Espèces

The Terai Arc: foothills of the Himalayas

Nepal, India & Bhutan

The Terai “low-lying land at the foot of the Himalayas”, stretching from Corbett NP in the West until Kaziranga NP in the East, throughout India, Nepal and Bhutan, is a focal area of the programme.

The 49,500 km2 Terai Arc is a part of Terai which stretches for over 700 km along the southern boundary of Nepal and the sub-Himalayan region of North India. It supports an estimated 485 tigers.

In the west, Zoological Society of London (ZSL) works with others towards improving the management effectiveness of protected areas and focuses on five key sites, namely Nandaur Wildlife Sanctuary in India, Sukla Phanta Wildlife Reserve, Bardia and Banke National Parks and Parsa Wildlife Reserve in Nepal.

Ranger post © Zoological Society of London

This adjoins a project being undertaken by World Wide Fund for Nature (WWF) Germany, in collaboration with WWF Nepal and WWF India, targeting in particular the buffer zones of Chitwan National Park and Parsa Wildlife Reserve in Nepal and the buffer zone and core area of Valmiki Tiger Reserve in India. Chitwan, a World Heritage site where tigers are thriving, will serve as a tiger source population from which dispersing individuals can colonize other sites to increase their tiger numbers.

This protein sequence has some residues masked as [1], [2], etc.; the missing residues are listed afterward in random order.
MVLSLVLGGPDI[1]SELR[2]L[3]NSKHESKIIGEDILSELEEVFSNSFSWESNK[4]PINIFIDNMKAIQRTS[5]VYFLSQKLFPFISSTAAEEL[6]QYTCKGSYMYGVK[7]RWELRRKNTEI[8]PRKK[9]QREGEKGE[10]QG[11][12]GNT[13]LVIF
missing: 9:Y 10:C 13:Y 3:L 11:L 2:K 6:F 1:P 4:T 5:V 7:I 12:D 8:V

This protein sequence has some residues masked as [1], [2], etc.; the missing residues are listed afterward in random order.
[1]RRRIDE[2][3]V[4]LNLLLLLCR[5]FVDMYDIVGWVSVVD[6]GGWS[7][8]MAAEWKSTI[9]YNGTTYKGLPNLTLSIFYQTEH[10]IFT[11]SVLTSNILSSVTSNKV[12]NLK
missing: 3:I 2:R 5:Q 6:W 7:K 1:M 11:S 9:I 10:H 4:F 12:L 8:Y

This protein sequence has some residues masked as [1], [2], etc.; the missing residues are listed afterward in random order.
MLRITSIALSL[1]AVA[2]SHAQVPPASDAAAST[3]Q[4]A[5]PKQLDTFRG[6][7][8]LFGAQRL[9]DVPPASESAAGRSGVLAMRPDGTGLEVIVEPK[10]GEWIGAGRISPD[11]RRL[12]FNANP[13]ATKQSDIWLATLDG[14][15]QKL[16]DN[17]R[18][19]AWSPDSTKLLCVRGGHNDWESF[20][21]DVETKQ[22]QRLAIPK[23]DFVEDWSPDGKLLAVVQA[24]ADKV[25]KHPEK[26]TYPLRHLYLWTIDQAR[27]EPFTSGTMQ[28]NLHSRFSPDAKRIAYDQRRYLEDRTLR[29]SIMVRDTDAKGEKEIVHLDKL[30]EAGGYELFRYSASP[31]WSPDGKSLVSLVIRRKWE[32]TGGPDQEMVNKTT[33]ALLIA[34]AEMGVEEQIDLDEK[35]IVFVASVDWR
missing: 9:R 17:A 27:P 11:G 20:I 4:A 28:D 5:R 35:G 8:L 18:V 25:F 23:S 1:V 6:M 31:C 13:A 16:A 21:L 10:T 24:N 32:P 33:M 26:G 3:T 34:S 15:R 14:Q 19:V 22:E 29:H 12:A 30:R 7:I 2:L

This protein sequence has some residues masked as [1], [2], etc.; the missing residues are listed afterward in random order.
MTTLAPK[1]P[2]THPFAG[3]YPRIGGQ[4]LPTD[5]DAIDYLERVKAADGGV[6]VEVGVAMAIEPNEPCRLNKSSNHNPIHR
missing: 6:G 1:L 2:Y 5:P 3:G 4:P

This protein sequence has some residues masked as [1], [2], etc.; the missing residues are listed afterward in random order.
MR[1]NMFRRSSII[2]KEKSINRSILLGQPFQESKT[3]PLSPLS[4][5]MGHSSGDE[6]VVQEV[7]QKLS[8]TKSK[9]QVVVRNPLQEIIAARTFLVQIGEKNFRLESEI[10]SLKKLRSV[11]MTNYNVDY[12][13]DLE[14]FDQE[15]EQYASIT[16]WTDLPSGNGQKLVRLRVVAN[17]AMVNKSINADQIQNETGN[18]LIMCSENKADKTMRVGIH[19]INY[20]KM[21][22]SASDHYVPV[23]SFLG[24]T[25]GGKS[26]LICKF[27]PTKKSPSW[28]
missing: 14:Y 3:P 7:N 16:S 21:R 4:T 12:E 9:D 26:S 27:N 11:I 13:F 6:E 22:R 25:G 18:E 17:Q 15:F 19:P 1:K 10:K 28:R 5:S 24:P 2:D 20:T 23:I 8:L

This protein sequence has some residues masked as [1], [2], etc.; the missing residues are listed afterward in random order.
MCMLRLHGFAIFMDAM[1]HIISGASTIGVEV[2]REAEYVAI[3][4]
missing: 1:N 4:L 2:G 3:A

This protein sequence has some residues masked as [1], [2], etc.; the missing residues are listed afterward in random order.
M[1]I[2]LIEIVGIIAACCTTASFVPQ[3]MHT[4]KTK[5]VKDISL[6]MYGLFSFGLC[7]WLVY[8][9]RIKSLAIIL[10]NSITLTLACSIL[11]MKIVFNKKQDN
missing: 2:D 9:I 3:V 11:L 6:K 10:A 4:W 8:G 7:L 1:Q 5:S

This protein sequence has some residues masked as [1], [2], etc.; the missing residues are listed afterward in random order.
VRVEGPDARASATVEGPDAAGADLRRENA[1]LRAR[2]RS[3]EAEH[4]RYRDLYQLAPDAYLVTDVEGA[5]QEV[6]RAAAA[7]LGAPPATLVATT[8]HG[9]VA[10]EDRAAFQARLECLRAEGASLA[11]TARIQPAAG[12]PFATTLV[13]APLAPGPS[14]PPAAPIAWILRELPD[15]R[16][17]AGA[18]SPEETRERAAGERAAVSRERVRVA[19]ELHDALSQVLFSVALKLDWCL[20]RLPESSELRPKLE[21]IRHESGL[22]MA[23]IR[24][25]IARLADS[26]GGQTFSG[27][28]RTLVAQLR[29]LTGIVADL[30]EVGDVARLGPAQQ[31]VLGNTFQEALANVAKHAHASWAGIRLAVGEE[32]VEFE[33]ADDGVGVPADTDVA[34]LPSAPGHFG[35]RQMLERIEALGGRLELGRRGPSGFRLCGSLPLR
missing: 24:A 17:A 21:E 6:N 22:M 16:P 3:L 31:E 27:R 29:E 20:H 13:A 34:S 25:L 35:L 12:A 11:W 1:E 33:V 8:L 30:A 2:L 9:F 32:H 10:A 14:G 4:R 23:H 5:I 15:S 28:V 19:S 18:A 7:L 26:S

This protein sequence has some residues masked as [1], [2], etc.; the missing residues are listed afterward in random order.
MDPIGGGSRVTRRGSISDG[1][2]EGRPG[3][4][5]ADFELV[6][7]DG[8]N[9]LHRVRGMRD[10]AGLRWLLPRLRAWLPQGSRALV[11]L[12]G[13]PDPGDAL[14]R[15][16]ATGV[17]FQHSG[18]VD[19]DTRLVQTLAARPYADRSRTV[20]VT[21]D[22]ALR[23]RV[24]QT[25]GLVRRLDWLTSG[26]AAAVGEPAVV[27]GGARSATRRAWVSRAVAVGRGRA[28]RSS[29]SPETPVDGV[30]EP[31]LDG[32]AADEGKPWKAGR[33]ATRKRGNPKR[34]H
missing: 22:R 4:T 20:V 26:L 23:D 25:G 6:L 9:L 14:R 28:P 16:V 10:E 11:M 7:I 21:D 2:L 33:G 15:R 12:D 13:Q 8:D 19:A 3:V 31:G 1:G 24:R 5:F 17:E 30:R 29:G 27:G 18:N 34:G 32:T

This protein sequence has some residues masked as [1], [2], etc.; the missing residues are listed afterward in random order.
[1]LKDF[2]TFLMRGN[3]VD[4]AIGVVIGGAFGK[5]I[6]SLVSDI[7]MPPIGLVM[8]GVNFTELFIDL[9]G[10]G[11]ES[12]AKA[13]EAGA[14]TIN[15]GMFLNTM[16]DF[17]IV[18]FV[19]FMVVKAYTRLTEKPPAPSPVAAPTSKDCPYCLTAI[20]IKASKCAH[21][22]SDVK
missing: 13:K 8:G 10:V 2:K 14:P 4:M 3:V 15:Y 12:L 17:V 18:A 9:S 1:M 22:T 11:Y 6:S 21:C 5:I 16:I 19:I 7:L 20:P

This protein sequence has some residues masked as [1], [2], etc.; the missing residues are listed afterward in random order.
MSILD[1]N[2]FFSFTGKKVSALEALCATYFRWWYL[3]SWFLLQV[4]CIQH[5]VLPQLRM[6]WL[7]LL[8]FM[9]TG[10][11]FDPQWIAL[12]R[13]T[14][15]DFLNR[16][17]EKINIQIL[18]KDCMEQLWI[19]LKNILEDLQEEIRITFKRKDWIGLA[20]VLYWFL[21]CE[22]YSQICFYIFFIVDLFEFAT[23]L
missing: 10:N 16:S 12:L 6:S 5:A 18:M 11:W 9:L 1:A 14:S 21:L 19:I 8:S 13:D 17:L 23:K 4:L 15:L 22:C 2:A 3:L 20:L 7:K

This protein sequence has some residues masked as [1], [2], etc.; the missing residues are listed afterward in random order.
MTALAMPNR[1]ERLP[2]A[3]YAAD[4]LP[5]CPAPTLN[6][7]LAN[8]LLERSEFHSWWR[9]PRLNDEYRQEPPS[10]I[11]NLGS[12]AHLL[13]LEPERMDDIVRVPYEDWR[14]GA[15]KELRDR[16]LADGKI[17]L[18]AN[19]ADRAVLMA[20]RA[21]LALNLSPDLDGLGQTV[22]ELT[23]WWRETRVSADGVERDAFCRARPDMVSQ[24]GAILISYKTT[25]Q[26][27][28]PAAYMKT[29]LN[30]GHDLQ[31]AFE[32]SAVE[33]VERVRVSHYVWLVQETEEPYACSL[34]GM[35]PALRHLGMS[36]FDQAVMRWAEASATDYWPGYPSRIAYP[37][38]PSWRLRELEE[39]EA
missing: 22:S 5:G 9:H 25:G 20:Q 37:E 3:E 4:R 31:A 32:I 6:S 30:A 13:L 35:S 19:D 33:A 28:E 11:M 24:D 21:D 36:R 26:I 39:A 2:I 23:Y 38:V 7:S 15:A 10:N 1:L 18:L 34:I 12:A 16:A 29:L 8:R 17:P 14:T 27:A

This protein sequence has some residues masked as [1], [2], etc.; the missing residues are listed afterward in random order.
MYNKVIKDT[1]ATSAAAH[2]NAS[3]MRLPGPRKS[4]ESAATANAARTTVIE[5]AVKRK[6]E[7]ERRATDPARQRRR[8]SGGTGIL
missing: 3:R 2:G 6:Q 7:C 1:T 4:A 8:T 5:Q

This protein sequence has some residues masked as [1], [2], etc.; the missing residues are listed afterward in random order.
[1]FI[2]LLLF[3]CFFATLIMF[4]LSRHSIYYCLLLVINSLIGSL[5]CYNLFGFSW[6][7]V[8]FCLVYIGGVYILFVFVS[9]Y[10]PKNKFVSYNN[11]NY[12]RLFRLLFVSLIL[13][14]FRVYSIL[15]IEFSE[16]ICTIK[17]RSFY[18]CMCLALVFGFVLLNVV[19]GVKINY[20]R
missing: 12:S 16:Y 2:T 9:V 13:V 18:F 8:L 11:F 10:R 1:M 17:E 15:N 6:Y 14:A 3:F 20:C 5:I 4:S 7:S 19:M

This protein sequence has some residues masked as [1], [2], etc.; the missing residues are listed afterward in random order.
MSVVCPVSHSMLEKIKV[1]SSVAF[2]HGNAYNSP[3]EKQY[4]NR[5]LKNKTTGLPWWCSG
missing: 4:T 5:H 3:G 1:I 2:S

Elephant patrol © Sumanth Kuduvalli  Felis Creations  WWF

Going east again, in Manas National Park (N.E India), IUCN is supporting the Indian NGO Aaranyak. This project works in tandem while another initiative, led by the Department of Forests and Park Services of the Government of Bhutan, is working in Royal Manas National Park.

Bhutan communities - Brentolson  (CC BY-NC 2.0)

The work in Terai should not only allow an increasing in tiger populations, but also protects key habitats that shelter amongst other species the Asian elephant and the greater one-horned rhinoceros.

Greater one-horned rhinoceros in Manas NP © Udayan Borthakur, Head of Aaranyak's Wildlife Genetics Division

 

 

 

 

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